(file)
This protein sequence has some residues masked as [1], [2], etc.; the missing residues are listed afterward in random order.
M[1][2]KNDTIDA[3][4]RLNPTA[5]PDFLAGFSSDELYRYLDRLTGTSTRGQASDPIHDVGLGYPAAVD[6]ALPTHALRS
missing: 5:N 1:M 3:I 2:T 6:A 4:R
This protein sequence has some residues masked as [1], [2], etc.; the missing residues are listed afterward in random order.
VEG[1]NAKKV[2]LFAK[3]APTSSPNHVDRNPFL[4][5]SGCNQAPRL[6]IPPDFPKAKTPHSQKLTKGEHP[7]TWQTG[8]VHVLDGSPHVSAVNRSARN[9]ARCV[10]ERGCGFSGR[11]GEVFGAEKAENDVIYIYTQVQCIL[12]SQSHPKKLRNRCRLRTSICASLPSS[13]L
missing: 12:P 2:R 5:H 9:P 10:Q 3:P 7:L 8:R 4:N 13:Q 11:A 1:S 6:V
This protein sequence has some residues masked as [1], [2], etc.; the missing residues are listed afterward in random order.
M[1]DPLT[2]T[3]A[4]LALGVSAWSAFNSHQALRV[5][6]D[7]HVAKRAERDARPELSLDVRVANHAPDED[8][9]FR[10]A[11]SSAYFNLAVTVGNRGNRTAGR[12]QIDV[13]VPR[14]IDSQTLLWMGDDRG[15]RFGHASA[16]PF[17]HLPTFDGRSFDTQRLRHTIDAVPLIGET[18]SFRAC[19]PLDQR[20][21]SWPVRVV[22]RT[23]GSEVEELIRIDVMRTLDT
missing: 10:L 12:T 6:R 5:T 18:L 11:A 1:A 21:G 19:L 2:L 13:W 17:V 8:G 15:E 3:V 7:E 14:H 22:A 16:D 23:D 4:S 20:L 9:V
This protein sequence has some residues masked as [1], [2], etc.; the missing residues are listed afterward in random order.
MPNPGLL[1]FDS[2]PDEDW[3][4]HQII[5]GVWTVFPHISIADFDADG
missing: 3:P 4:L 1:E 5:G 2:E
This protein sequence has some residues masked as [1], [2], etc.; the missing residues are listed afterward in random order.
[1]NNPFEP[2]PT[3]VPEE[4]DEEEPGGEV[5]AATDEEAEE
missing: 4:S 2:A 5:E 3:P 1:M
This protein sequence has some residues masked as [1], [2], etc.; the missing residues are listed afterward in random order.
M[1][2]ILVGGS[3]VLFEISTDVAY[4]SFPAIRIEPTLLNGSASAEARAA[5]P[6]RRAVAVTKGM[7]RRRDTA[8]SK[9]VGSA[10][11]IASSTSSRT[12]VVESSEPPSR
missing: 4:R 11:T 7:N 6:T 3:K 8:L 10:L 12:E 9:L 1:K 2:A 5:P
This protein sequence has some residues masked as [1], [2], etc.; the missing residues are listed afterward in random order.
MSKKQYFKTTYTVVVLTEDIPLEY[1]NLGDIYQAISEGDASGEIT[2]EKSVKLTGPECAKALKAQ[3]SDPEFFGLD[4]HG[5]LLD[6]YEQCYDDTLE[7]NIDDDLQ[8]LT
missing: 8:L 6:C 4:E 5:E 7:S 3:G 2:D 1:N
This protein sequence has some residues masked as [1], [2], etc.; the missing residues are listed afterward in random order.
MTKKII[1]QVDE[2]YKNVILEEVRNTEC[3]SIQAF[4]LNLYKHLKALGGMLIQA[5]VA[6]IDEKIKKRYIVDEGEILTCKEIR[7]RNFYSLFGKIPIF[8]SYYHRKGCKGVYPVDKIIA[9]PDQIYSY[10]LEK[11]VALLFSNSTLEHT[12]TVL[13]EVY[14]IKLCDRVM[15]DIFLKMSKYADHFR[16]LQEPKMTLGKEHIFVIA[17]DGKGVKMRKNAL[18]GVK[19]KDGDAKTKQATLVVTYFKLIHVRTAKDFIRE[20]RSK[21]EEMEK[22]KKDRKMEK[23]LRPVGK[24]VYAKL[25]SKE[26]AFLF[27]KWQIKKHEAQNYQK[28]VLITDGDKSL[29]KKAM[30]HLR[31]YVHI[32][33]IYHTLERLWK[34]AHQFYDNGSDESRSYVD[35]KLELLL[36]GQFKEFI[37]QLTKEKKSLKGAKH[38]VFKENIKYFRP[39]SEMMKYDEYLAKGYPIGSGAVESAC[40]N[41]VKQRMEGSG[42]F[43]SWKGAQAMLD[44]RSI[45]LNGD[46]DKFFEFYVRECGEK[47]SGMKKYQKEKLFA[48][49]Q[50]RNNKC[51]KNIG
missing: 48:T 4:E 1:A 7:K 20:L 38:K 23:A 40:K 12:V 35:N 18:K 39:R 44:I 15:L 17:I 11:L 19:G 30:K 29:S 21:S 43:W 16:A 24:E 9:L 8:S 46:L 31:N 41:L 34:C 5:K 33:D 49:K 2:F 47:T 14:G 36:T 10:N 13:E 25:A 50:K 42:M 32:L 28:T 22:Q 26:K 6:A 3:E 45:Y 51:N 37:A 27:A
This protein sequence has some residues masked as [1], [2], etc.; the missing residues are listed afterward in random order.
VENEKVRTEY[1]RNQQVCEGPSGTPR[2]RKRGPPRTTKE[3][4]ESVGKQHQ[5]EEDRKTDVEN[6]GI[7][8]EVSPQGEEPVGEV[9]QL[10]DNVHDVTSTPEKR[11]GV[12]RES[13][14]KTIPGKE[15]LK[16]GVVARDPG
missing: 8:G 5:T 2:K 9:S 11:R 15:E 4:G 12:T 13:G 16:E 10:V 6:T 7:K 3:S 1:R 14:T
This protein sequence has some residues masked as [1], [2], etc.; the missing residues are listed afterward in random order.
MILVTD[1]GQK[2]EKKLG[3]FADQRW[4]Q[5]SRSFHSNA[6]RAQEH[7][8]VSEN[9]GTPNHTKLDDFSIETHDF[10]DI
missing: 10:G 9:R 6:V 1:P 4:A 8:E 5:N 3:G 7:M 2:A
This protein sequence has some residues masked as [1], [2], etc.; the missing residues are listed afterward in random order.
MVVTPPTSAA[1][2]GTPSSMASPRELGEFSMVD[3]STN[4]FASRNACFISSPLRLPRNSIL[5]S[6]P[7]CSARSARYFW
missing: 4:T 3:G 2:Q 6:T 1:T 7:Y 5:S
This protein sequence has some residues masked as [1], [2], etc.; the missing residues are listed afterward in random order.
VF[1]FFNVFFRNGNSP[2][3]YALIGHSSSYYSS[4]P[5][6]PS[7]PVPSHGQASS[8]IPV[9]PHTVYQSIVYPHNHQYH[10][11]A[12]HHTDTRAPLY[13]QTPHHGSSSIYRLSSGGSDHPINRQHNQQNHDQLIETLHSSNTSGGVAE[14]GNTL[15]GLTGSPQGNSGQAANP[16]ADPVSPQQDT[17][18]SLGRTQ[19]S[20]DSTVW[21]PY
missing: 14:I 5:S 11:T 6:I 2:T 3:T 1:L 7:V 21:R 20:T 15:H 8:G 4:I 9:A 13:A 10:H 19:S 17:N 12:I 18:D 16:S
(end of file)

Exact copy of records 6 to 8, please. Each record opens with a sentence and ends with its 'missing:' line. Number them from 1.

This protein sequence has some residues masked as [1], [2], etc.; the missing residues are listed afterward in random order.
M[1][2]ILVGGS[3]VLFEISTDVAY[4]SFPAIRIEPTLLNGSASAEARAA[5]P[6]RRAVAVTKGM[7]RRRDTA[8]SK[9]VGSA[10][11]IASSTSSRT[12]VVESSEPPSR
missing: 4:R 11:T 7:N 6:T 3:K 8:L 10:L 12:E 9:L 1:K 2:A 5:P
This protein sequence has some residues masked as [1], [2], etc.; the missing residues are listed afterward in random order.
MSKKQYFKTTYTVVVLTEDIPLEY[1]NLGDIYQAISEGDASGEIT[2]EKSVKLTGPECAKALKAQ[3]SDPEFFGLD[4]HG[5]LLD[6]YEQCYDDTLE[7]NIDDDLQ[8]LT
missing: 8:L 6:C 4:E 5:E 7:S 3:G 2:D 1:N
This protein sequence has some residues masked as [1], [2], etc.; the missing residues are listed afterward in random order.
MTKKII[1]QVDE[2]YKNVILEEVRNTEC[3]SIQAF[4]LNLYKHLKALGGMLIQA[5]VA[6]IDEKIKKRYIVDEGEILTCKEIR[7]RNFYSLFGKIPIF[8]SYYHRKGCKGVYPVDKIIA[9]PDQIYSY[10]LEK[11]VALLFSNSTLEHT[12]TVL[13]EVY[14]IKLCDRVM[15]DIFLKMSKYADHFR[16]LQEPKMTLGKEHIFVIA[17]DGKGVKMRKNAL[18]GVK[19]KDGDAKTKQATLVVTYFKLIHVRTAKDFIRE[20]RSK[21]EEMEK[22]KKDRKMEK[23]LRPVGK[24]VYAKL[25]SKE[26]AFLF[27]KWQIKKHEAQNYQK[28]VLITDGDKSL[29]KKAM[30]HLR[31]YVHI[32][33]IYHTLERLWK[34]AHQFYDNGSDESRSYVD[35]KLELLL[36]GQFKEFI[37]QLTKEKKSLKGAKH[38]VFKENIKYFRP[39]SEMMKYDEYLAKGYPIGSGAVESAC[40]N[41]VKQRMEGSG[42]F[43]SWKGAQAMLD[44]RSI[45]LNGD[46]DKFFEFYVRECGEK[47]SGMKKYQKEKLFA[48][49]Q[50]RNNKC[51]KNIG
missing: 48:T 4:E 1:A 7:K 20:L 38:K 23:A 40:K 12:V 35:N 18:K 39:R 44:I 15:L 17:I 11:L 19:G 30:K 29:S 21:S 43:W 16:A 24:E 9:L 8:S 46:L 31:N 41:L 34:C 5:K 33:D 49:K 2:F 47:T 14:G 36:T 10:N 13:E 25:A 50:K 42:M 32:L 28:T 22:Q 26:K 6:A 3:E 45:Y 51:N 37:A 27:A